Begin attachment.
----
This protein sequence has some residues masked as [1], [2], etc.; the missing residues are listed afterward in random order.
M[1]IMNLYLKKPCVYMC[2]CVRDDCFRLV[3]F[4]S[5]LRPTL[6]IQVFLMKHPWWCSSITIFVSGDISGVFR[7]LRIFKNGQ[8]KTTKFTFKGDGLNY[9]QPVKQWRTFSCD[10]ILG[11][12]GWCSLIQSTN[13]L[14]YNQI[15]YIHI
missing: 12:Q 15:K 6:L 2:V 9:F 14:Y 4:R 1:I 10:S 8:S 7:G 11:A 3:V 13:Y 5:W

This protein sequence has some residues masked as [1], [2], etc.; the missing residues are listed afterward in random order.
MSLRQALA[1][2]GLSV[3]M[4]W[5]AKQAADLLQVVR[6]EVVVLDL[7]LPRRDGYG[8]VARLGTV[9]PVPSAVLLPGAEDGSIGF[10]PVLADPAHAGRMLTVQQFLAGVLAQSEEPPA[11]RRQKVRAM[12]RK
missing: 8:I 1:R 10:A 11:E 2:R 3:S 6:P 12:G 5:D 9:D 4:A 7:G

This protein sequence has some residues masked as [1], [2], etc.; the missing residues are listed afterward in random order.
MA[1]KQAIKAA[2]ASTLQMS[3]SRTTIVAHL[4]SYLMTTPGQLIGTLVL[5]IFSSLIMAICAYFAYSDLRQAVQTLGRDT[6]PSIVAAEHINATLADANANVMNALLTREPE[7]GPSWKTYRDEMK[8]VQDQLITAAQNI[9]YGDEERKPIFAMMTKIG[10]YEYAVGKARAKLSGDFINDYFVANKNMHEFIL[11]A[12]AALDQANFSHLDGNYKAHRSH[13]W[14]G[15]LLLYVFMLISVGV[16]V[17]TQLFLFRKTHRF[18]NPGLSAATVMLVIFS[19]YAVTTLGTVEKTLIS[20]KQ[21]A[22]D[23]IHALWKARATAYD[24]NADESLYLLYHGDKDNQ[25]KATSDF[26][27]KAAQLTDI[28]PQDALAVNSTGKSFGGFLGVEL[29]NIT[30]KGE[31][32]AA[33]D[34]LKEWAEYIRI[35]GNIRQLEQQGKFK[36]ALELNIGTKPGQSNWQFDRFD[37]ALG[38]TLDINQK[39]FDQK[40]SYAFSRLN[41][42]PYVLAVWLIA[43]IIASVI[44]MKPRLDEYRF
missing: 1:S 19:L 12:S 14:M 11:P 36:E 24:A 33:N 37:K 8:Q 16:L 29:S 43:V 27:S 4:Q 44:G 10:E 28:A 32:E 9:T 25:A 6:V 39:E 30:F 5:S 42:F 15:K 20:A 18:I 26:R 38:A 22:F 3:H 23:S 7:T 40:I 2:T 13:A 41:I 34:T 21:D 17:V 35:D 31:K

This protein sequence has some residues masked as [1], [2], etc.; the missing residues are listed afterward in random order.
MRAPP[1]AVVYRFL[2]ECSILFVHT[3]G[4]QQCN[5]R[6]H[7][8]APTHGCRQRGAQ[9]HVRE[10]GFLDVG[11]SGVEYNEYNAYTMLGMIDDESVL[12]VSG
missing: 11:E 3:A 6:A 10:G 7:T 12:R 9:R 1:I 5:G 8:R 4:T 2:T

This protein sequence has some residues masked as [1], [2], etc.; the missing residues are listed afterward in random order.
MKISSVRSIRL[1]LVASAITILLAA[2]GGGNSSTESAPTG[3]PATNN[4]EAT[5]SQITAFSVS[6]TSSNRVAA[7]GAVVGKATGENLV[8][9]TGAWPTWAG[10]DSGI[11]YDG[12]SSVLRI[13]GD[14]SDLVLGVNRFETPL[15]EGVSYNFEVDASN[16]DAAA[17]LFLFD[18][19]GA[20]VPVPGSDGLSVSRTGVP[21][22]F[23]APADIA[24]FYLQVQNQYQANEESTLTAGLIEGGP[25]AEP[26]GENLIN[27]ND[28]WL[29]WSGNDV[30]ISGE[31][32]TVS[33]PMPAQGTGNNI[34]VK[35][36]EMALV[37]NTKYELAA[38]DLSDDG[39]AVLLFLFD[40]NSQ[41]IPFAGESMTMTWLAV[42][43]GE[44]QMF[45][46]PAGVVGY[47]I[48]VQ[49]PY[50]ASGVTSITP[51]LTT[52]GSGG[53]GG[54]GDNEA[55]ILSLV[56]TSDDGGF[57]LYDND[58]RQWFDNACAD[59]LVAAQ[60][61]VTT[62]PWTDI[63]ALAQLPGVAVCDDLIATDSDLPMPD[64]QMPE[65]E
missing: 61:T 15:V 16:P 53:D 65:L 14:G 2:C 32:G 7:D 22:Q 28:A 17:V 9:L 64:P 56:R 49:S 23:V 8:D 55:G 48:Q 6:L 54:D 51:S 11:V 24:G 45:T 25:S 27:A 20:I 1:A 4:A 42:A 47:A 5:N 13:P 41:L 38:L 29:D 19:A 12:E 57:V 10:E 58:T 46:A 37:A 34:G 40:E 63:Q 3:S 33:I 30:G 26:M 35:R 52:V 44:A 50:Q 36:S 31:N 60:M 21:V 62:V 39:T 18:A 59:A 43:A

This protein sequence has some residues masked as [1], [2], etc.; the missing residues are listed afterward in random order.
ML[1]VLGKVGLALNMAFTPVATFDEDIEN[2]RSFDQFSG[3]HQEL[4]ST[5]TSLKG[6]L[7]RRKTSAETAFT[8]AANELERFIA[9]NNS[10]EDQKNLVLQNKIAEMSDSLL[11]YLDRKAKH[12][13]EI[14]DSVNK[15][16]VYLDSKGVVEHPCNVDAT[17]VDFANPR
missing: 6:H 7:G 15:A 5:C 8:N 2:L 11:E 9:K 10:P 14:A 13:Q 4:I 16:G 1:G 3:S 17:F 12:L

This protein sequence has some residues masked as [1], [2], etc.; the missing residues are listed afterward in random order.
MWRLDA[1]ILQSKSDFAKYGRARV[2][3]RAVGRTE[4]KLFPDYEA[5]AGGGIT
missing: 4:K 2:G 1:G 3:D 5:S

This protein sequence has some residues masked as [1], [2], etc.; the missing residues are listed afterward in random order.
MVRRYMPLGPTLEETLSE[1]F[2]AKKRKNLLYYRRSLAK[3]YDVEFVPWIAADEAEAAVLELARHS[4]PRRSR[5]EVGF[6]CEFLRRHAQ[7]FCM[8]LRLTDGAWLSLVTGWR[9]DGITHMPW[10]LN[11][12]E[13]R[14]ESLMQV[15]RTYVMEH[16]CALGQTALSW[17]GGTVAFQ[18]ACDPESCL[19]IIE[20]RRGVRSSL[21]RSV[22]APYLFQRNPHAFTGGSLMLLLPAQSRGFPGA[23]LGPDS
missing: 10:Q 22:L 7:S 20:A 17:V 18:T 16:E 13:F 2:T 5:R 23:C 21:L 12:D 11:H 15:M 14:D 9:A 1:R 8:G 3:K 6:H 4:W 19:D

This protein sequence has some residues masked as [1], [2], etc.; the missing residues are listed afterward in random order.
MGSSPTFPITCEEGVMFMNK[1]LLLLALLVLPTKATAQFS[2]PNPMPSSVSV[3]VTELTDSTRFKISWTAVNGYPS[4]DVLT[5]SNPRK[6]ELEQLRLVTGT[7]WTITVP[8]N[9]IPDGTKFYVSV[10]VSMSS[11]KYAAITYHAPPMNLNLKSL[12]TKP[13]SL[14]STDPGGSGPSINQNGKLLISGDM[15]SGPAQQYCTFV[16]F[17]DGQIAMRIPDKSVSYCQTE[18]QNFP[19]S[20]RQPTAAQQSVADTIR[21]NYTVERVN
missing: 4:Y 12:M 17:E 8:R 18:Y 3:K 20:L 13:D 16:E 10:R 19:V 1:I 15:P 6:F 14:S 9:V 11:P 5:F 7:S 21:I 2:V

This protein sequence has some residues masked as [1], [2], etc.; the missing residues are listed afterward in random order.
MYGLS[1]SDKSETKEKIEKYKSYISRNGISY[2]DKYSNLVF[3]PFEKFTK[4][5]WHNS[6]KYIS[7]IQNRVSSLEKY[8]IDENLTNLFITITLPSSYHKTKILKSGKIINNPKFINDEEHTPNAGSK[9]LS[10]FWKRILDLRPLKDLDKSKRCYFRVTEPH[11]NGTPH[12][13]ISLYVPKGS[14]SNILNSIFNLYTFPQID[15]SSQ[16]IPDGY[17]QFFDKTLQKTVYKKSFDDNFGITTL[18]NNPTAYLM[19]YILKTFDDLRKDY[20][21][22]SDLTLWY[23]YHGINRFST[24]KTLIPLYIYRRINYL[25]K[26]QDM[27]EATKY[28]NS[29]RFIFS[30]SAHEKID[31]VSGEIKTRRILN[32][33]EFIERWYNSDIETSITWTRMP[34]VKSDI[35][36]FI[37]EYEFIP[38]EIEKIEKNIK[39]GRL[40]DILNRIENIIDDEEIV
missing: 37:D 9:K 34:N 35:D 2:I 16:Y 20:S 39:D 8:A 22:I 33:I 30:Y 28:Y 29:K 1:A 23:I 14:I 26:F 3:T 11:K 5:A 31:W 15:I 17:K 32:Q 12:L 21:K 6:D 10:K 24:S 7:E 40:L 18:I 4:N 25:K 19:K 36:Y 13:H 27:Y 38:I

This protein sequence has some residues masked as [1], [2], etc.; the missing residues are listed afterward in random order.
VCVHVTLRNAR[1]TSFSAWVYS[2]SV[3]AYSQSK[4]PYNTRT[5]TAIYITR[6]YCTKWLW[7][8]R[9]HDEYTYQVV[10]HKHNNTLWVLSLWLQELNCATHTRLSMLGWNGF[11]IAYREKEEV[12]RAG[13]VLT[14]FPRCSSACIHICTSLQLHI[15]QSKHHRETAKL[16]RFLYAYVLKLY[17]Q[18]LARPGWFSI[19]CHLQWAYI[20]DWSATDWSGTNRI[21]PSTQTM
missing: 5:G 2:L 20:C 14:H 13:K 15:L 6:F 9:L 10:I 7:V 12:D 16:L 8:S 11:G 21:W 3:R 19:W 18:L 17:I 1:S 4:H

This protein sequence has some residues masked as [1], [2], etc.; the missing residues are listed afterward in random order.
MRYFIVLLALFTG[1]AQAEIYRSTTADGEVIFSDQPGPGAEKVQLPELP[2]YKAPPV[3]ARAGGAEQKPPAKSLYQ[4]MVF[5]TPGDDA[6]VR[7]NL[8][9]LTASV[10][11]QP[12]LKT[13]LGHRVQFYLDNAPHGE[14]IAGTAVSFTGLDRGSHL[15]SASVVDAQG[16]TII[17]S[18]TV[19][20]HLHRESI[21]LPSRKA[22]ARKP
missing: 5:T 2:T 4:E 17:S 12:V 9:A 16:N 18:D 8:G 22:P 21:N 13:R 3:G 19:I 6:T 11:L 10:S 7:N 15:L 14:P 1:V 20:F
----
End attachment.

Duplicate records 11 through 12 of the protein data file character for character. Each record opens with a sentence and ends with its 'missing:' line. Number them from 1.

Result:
This protein sequence has some residues masked as [1], [2], etc.; the missing residues are listed afterward in random order.
VCVHVTLRNAR[1]TSFSAWVYS[2]SV[3]AYSQSK[4]PYNTRT[5]TAIYITR[6]YCTKWLW[7][8]R[9]HDEYTYQVV[10]HKHNNTLWVLSLWLQELNCATHTRLSMLGWNGF[11]IAYREKEEV[12]RAG[13]VLT[14]FPRCSSACIHICTSLQLHI[15]QSKHHRETAKL[16]RFLYAYVLKLY[17]Q[18]LARPGWFSI[19]CHLQWAYI[20]DWSATDWSGTNRI[21]PSTQTM
missing: 5:G 2:L 20:C 14:H 13:K 15:L 6:F 9:L 10:I 7:V 12:D 16:L 8:S 11:G 21:W 3:R 19:W 18:L 17:I 1:S 4:H

This protein sequence has some residues masked as [1], [2], etc.; the missing residues are listed afterward in random order.
MRYFIVLLALFTG[1]AQAEIYRSTTADGEVIFSDQPGPGAEKVQLPELP[2]YKAPPV[3]ARAGGAEQKPPAKSLYQ[4]MVF[5]TPGDDA[6]VR[7]NL[8][9]LTASV[10][11]QP[12]LKT[13]LGHRVQFYLDNAPHGE[14]IAGTAVSFTGLDRGSHL[15]SASVVDAQG[16]TII[17]S[18]TV[19][20]HLHRESI[21]LPSRKA[22]ARKP
missing: 5:T 2:T 4:E 17:S 12:V 9:A 16:N 18:D 8:G 22:P 21:N 13:R 3:G 19:I 6:T 11:L 10:S 7:N 15:L 14:P 1:V 20:F